Libeskind: It is more than a work of coordination; it's more like writing a score, which has to be very accurate -- where every building goes, what is the relationship, how do they look? Of course, it's not about the aesthetics of the window here and there, but the big idea, the memorial, the streets going through, creating a neighborhood that has light, that has, doesn't have the shadows, and is not the disconnected mega block that the World Trade Center represented. But is a neighborhood that is woven in, and in that sense, the master plan is a very accurate instrument. It has to evolve, there are many others who have to work on it, but my role is to conduct it, and conduct it as best as I can given that the circumstances are often very difficult.
CNN: Does your substantial role as master planner compensate for the fact that the plan was changed?
Libeskind: The master plan actually is keeping its truth. It is exactly, what you see here, will be built. The fact that you have a Frank Gehry and a Norman Foster and and many architects, it doesn't detract from a master plan. I think Governor Pataki and Mayor Bloomberg were very much involved in making sure the public isn't cheated, isn't just going to be given something else. But of course there are inevitable transformations of the project on the way, and yet I think in the end, the memorial, the slurry wall, the footprints, the Freedom Tower, the civic nature of that station, the wedge of light plaza will be there, and the public will see it, and I think will enjoy both the new and the memory of 9/11.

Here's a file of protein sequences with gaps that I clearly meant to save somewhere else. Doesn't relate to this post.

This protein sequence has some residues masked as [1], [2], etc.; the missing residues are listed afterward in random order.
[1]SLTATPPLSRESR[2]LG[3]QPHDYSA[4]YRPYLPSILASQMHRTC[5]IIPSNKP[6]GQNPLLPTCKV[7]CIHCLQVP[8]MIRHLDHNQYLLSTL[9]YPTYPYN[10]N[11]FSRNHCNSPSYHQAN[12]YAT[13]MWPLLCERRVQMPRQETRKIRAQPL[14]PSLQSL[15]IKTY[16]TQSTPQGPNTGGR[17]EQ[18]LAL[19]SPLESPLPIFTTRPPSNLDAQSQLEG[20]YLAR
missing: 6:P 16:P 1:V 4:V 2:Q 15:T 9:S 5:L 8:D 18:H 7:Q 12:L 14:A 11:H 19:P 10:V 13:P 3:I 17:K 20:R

CNN: How does it feel that you will make an impact beyond your lifetime?
Libeskind: It's kind of unfathomable. As an 13-year-old when I was coming by ship, I was just overwhelmed by the skyline. And to be able to contribute more than just a skyline but to the substance and vitality of this city, and to assert that this city is about freedom, it's about democracy. Often we dream if there were a dictator or a king this would be done exactly this way. But in a democracy, you have to be able to negotiate with various parties, and I actually enjoy this process. I think I don't long for dictators. The governor was very clear that this was going to be a to and fro, and I think that will make the project very clear. It will sing with the vibrancy of life in New York.
Libeskind says being able to contribute to New York's skyline "is really a privilege."